Jimmy Butler and Trae Young got into a stare down. Why? Because after the stars became tangled following a foul, Butler grabbed Young by the head/shoulder with one hand and used his other hand along Young’s side to – like a lead dancer – pull Young tight.
Even during a dead ball, the Heat kept the Hawks close.
Miami’s defense was even more suffocating in a 115-91 Game 1 win Sunday afternoon. The Heat’s hot shooting – led by Duncan Robinson (27 points, 8-of-9 on 3-pointers) – ensured they cruised to victory.
NBA teams averaged 24 shots made in the paint per game in the regular season.
Miami held Atlanta to 23 shot attempts in the paint.
The Heat’s defense was even nastier before extended garbage time, when the Hawks got a disproportionate number of their 13 paint makes. Miami led by more than 20 from the early third quarter on.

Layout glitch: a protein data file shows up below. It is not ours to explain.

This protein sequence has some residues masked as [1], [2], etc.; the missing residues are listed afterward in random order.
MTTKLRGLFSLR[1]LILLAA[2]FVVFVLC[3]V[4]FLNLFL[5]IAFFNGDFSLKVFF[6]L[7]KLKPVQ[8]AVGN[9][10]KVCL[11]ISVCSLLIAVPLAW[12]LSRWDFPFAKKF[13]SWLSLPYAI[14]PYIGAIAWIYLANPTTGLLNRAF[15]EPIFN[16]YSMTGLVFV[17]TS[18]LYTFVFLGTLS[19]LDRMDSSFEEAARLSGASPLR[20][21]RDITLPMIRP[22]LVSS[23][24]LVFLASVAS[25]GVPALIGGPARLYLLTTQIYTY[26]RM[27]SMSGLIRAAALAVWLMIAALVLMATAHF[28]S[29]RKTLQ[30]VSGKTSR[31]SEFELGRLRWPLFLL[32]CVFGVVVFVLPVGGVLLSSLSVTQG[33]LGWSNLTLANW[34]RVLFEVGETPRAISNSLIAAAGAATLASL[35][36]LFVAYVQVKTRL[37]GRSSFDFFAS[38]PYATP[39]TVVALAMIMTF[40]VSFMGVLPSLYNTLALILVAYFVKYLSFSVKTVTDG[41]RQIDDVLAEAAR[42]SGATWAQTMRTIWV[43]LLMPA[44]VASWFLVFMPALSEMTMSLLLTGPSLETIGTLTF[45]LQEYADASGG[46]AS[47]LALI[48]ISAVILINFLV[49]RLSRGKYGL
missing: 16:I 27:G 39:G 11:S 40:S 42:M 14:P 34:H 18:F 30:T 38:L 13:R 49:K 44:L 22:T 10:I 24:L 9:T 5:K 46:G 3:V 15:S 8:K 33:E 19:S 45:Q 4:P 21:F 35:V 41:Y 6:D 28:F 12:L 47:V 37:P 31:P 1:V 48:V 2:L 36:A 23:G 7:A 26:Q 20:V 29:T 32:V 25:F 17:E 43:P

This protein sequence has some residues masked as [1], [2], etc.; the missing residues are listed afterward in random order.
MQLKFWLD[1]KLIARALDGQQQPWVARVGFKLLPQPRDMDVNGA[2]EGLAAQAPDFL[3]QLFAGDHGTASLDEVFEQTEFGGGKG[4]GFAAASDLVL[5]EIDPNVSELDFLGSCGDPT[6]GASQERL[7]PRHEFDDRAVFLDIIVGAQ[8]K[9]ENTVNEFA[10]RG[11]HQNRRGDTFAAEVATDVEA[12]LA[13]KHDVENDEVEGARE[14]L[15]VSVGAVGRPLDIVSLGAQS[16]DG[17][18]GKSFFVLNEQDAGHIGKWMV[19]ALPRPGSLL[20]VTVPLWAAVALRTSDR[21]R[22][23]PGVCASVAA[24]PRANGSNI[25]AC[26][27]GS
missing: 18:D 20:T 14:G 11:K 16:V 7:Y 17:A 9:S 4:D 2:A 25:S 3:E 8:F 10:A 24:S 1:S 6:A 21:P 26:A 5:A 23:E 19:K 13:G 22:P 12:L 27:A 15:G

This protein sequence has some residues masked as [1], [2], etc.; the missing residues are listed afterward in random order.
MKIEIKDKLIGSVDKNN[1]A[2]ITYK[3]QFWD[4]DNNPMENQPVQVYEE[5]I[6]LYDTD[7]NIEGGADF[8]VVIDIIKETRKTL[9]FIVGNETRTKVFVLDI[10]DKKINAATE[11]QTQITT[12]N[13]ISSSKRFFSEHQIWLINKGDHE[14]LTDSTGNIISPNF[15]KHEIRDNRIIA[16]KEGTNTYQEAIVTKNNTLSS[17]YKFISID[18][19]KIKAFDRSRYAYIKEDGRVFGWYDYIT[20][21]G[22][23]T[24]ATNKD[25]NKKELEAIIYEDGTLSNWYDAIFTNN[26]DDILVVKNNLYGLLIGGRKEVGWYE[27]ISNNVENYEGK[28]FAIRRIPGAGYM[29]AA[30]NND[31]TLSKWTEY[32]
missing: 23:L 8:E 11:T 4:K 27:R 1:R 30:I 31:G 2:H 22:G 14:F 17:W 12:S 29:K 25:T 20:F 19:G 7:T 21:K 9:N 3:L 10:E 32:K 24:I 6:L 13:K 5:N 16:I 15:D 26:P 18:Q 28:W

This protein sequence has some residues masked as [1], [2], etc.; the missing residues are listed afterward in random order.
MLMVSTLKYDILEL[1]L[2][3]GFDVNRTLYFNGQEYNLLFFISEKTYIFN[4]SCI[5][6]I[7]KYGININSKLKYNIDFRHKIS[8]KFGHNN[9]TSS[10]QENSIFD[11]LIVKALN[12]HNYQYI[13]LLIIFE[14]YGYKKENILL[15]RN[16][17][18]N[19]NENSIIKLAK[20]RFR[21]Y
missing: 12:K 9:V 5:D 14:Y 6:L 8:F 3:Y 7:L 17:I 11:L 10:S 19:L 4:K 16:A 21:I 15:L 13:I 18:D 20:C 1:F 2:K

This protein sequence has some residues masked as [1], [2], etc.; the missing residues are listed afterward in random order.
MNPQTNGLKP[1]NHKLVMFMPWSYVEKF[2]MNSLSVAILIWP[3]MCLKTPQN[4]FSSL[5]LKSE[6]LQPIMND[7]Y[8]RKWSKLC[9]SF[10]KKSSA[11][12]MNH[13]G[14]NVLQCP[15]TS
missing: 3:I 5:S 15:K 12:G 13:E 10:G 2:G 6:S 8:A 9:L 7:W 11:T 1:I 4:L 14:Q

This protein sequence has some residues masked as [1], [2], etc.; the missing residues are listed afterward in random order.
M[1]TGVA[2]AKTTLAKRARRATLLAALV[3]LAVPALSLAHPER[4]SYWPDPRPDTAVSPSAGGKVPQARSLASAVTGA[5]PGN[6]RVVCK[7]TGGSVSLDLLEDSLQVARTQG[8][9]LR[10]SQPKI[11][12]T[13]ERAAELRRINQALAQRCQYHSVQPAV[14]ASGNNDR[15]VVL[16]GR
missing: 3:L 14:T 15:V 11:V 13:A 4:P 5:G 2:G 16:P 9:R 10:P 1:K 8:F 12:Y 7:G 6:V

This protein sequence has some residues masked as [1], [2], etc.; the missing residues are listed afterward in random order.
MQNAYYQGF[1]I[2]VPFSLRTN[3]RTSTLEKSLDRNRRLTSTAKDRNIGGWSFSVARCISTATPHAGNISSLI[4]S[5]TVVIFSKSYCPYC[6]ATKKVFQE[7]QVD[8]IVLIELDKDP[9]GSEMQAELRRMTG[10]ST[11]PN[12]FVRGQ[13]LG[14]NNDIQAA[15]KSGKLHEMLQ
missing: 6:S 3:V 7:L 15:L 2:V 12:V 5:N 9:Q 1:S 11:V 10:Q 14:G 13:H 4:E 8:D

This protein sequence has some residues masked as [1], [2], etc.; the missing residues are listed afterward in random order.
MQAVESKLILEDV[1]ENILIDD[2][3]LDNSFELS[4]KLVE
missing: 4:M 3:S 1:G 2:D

The Heat just completely walled off the paint. With bigs Bam Adebayo and P.J. Tucker adept at switching and perimeter players Jimmy Butler and Kyle Lowry eager to tussle inside, the Hawks found no quarter.
Miami particularly battered Trae Young, who scored just eight points on 1-of-12 shooting and had more turnovers (six) than assists (four). He’ll look to bounce back in Game 2 Tuesday.
But he’ll have to recover first.
Jimmy Butler (21 points on 9-of-15 shooting) immediately appeared to be in postseason form after his regular-season shooting slipped even further than usual. P.J. Tucker (16 points on 4-of-4 3-point shooting) filled his role to near-perfection.
The Heat probably won’t keep shooting 47% on 3-pointers (18-of-38). But Atlanta won’t necessarily improve a ton from its 28% outside shooting (10-of-36). Though attempting a lot of 3s can be good offense in the modern NBA, the Hawks were really settling for inefficient looks. Good 3-point attempts often stem from getting inside and collapsing the defense.
But Miami’s defense was far too impenetrable for that.